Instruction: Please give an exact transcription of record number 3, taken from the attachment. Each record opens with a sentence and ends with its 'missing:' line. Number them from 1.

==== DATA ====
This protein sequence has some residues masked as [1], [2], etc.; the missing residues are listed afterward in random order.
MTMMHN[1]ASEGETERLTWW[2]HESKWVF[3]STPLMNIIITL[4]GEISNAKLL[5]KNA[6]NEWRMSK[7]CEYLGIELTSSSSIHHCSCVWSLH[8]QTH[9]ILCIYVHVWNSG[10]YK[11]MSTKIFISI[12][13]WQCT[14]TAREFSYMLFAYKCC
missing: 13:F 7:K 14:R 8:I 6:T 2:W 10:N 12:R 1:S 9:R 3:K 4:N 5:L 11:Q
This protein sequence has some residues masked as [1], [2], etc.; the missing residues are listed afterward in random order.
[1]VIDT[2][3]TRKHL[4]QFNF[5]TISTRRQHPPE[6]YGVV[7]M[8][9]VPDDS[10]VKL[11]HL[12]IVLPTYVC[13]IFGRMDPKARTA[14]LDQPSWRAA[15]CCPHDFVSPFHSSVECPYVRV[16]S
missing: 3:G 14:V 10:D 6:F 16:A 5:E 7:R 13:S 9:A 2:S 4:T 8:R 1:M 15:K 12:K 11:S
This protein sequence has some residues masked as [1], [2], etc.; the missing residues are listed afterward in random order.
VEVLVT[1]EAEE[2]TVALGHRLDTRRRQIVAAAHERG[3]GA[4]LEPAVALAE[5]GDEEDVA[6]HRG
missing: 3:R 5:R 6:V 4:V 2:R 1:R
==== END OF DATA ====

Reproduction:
This protein sequence has some residues masked as [1], [2], etc.; the missing residues are listed afterward in random order.
VEVLVT[1]EAEE[2]TVALGHRLDTRRRQIVAAAHERG[3]GA[4]LEPAVALAE[5]GDEEDVA[6]HRG
missing: 3:R 5:R 6:V 4:V 2:R 1:R